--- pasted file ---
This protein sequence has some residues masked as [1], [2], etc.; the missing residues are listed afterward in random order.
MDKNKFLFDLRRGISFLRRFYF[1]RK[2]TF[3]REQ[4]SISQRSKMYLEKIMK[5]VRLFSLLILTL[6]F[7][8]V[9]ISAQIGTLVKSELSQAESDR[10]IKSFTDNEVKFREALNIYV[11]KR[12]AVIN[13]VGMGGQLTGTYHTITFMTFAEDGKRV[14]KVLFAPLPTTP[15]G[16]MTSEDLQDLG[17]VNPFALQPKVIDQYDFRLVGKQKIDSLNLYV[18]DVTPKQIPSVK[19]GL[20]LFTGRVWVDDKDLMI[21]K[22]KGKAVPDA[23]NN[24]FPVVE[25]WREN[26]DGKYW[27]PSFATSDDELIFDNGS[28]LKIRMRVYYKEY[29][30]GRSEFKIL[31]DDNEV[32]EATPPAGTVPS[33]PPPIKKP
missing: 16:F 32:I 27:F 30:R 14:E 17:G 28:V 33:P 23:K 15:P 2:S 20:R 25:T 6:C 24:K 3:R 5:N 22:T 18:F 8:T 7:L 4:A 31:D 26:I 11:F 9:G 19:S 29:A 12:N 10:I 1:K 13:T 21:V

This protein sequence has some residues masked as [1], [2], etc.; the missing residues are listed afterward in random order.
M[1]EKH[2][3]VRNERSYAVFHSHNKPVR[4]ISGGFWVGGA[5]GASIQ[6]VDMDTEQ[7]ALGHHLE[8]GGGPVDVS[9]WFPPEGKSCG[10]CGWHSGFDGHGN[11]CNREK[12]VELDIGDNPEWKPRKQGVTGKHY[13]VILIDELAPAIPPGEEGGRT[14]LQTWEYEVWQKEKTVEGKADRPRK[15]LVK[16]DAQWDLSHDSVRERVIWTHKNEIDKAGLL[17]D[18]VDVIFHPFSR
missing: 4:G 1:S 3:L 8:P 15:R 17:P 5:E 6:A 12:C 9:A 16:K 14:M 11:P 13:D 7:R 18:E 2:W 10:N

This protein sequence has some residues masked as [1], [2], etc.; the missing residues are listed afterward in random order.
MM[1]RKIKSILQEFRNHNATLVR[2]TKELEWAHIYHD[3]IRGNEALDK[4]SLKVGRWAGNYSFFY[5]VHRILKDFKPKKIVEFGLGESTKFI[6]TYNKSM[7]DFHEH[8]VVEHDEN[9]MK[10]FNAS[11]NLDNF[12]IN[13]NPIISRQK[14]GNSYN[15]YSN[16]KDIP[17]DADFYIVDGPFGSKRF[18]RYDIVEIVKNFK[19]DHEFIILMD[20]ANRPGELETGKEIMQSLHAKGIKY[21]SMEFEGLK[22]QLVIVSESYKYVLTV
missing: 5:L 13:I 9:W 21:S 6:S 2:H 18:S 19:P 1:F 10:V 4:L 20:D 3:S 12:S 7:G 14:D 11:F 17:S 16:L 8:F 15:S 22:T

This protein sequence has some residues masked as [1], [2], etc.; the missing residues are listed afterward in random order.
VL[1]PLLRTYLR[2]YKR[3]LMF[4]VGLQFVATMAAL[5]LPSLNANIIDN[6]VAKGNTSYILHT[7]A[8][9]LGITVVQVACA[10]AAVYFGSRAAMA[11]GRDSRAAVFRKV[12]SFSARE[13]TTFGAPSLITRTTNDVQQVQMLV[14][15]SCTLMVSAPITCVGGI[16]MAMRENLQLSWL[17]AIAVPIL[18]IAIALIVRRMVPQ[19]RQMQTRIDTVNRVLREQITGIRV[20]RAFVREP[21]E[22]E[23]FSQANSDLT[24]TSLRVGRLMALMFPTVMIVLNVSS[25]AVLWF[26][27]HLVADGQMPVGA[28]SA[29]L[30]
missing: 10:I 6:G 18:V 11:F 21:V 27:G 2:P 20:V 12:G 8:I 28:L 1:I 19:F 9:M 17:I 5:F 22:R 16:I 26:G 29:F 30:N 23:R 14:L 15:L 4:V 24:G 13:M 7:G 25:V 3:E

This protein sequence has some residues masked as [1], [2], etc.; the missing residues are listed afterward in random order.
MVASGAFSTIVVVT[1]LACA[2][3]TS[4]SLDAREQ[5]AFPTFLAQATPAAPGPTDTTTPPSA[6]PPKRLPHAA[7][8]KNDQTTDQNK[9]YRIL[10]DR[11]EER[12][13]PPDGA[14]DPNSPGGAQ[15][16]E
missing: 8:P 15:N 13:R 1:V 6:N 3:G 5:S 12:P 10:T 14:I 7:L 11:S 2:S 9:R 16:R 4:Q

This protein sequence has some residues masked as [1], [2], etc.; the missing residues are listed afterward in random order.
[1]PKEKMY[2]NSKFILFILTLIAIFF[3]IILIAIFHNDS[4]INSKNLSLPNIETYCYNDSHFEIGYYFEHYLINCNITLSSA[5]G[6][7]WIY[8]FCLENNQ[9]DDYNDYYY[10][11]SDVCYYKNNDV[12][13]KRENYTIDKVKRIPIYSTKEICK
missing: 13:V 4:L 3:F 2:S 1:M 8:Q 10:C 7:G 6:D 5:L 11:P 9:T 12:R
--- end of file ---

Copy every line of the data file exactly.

This protein sequence has some residues masked as [1], [2], etc.; the missing residues are listed afterward in random order.
MDKNKFLFDLRRGISFLRRFYF[1]RK[2]TF[3]REQ[4]SISQRSKMYLEKIMK[5]VRLFSLLILTL[6]F[7][8]V[9]ISAQIGTLVKSELSQAESDR[10]IKSFTDNEVKFREALNIYV[11]KR[12]AVIN[13]VGMGGQLTGTYHTITFMTFAEDGKRV[14]KVLFAPLPTTP[15]G[16]MTSEDLQDLG[17]VNPFALQPKVIDQYDFRLVGKQKIDSLNLYV[18]DVTPKQIPSVK[19]GL[20]LFTGRVWVDDKDLMI[21]K[22]KGKAVPDA[23]NN[24]FPVVE[25]WREN[26]DGKYW[27]PSFATSDDELIFDNGS[28]LKIRMRVYYKEY[29][30]GRSEFKIL[31]DDNEV[32]EATPPAGTVPS[33]PPPIKKP
missing: 16:F 32:I 27:F 30:R 14:E 17:G 28:V 33:P 23:K 15:P 2:S 20:R 25:T 6:C 24:K 3:R 5:N 22:T 18:F 8:T 7:L 4:A 31:D 26:I 11:F 9:G 19:S 29:A 12:N 10:I 1:K 13:T 21:V

This protein sequence has some residues masked as [1], [2], etc.; the missing residues are listed afterward in random order.
M[1]EKH[2][3]VRNERSYAVFHSHNKPVR[4]ISGGFWVGGA[5]GASIQ[6]VDMDTEQ[7]ALGHHLE[8]GGGPVDVS[9]WFPPEGKSCG[10]CGWHSGFDGHGN[11]CNREK[12]VELDIGDNPEWKPRKQGVTGKHY[13]VILIDELAPAIPPGEEGGRT[14]LQTWEYEVWQKEKTVEGKADRPRK[15]LVK[16]DAQWDLSHDSVRERVIWTHKNEIDKAGLL[17]D[18]VDVIFHPFSR
missing: 4:G 1:S 3:L 8:P 15:R 17:P 5:E 6:A 12:C 9:A 16:K 14:M 11:P 13:D 7:R 18:E 2:W 10:N

This protein sequence has some residues masked as [1], [2], etc.; the missing residues are listed afterward in random order.
MM[1]RKIKSILQEFRNHNATLVR[2]TKELEWAHIYHD[3]IRGNEALDK[4]SLKVGRWAGNYSFFY[5]VHRILKDFKPKKIVEFGLGESTKFI[6]TYNKSM[7]DFHEH[8]VVEHDEN[9]MK[10]FNAS[11]NLDNF[12]IN[13]NPIISRQK[14]GNSYN[15]YSN[16]KDIP[17]DADFYIVDGPFGSKRF[18]RYDIVEIVKNFK[19]DHEFIILMD[20]ANRPGELETGKEIMQSLHAKGIKY[21]SMEFEGLK[22]QLVIVSESYKYVLTV
missing: 5:L 13:I 9:W 21:S 6:S 2:H 18:S 19:P 1:F 10:V 4:L 20:D 3:S 12:S 7:G 14:D 11:F 17:S 16:L 8:F 15:S 22:T

This protein sequence has some residues masked as [1], [2], etc.; the missing residues are listed afterward in random order.
VL[1]PLLRTYLR[2]YKR[3]LMF[4]VGLQFVATMAAL[5]LPSLNANIIDN[6]VAKGNTSYILHT[7]A[8][9]LGITVVQVACA[10]AAVYFGSRAAMA[11]GRDSRAAVFRKV[12]SFSARE[13]TTFGAPSLITRTTNDVQQVQMLV[14][15]SCTLMVSAPITCVGGI[16]MAMRENLQLSWL[17]AIAVPIL[18]IAIALIVRRMVPQ[19]RQMQTRIDTVNRVLREQITGIRV[20]RAFVREP[21]E[22]E[23]FSQANSDLT[24]TSLRVGRLMALMFPTVMIVLNVSS[25]AVLWF[26][27]HLVADGQMPVGA[28]SA[29]L[30]
missing: 10:I 6:G 18:V 11:F 21:V 27:G 2:P 20:V 12:G 8:I 28:L 1:I 19:F 9:M 17:I 5:F 22:R 16:I 26:G 29:F 30:N 23:R 14:L 15:L 4:V 24:G 13:M 7:G 25:V 3:E

This protein sequence has some residues masked as [1], [2], etc.; the missing residues are listed afterward in random order.
MVASGAFSTIVVVT[1]LACA[2][3]TS[4]SLDAREQ[5]AFPTFLAQATPAAPGPTDTTTPPSA[6]PPKRLPHAA[7][8]KNDQTTDQNK[9]YRIL[10]DR[11]EER[12][13]PPDGA[14]DPNSPGGAQ[15][16]E
missing: 8:P 15:N 13:R 1:V 6:N 3:G 5:S 12:P 10:T 14:I 7:L 11:S 2:S 9:R 16:R 4:Q

This protein sequence has some residues masked as [1], [2], etc.; the missing residues are listed afterward in random order.
[1]PKEKMY[2]NSKFILFILTLIAIFF[3]IILIAIFHNDS[4]INSKNLSLPNIETYCYNDSHFEIGYYFEHYLINCNITLSSA[5]G[6][7]WIY[8]FCLENNQ[9]DDYNDYYY[10][11]SDVCYYKNNDV[12][13]KRENYTIDKVKRIPIYSTKEICK
missing: 13:V 4:L 3:F 2:S 1:M 8:Q 10:C 7:G 6:D 5:L 11:P 9:T 12:R